Some Observations on Urban OPSEC and Situational Awareness
Editor’s Note: Long-time popular commenter 1stMarineJarHead recently returned from a trip to the big city and had some interesting observations about the differences between Urban OPSEC and Situational Awareness versus the same things in more rural settings. His philosophy on flexibility is very similar to my own.
He’s going to be contributing more often – I hope you enjoy his debut post. ~ Daisy
Recently I had the great opportunity to visit with family in a major metropolitan area. This city was their city of birth, so it held great esteem and nostalgia for them.
Packing for a four-day trip with clothing for two people into one suitcase (avoiding those airline baggage fees for two suitcases) just made more financial and economy of space sense. Granted, we stuck out on the train from the airport to the downtown area as obvious tourists. The upside was there were three other people on the same train carriage from the airport with similar suitcases, and as this was the only line from the airport to downtown. So this meant that people with suitcases were not an uncommon sight to see.
I did my best to sit with my back against the bulkhead (wall for you non-Marine/Navy types) to keep all those to the left, front, and right of me. However, that was not always able to be the case (more on that later).
Making our way from the airport to the hotel
An interesting note, seeing as I have been out of the world a spell (5 bonus points to those who can make the name of that pop-culture reference without using a search engine), I noted that on the train, a good 90-95% had their faces buried into their phones, most with some kind of earbuds. IF you did not, that made you the odd one out. And a few people noticed I was not staring into a phone, but looking around. That made me the odd one. This is something to consider when trying to “blend in.” There is an entire article that can be written about how to use your smartphone/tech to SA your immediate area, but that is a different article.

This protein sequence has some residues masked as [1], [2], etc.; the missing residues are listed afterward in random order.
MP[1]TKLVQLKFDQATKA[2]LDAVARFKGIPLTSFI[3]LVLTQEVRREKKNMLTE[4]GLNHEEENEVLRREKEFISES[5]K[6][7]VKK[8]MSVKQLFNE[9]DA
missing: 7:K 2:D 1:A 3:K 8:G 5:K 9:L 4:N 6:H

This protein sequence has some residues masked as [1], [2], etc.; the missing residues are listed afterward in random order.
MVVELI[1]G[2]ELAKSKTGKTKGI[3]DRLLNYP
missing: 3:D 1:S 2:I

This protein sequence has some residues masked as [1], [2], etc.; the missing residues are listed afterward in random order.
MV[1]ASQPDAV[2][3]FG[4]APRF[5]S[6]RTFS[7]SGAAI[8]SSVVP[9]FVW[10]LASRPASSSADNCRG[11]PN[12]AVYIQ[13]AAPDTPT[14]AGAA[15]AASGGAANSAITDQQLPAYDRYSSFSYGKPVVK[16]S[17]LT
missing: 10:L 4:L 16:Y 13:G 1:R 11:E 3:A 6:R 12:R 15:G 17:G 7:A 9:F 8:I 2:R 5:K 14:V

Once off the train and above ground again, the wife and I had to hump it a few blocks to the hotel. Her, with our carry-on (an extra pair of socks and underwear for both, reading material, and a few essentials we needed in case the airline lost our checked luggage), and me with the suitcase.
Within two blocks, luggage in hand, we were obviously tourists and thereby approached (my wife used a few other colorful metaphors [name the pop-culture reference!]) by half a dozen panhandlers. One at least offered helpful directions, albeit right in front of the hotel we were staying at so the point was moot.
After we got to our room and met up with the family, we went out for dinner at a very nice and well-established restaurant within walking distance.
My observation was this: how does one blend into a metropolitan area, when the panhandler looks (and smells) like he has not had clean clothing in several months?
Clothing: Some would say, don’t dress flashy.
Compared to the panhandler, what I wear around the farm could be considered flashy, I.g. a good pair of sturdy boots, a good Carhart jacket or gloves. Those things on the cold winter city streets could go a lot further than a Rolex.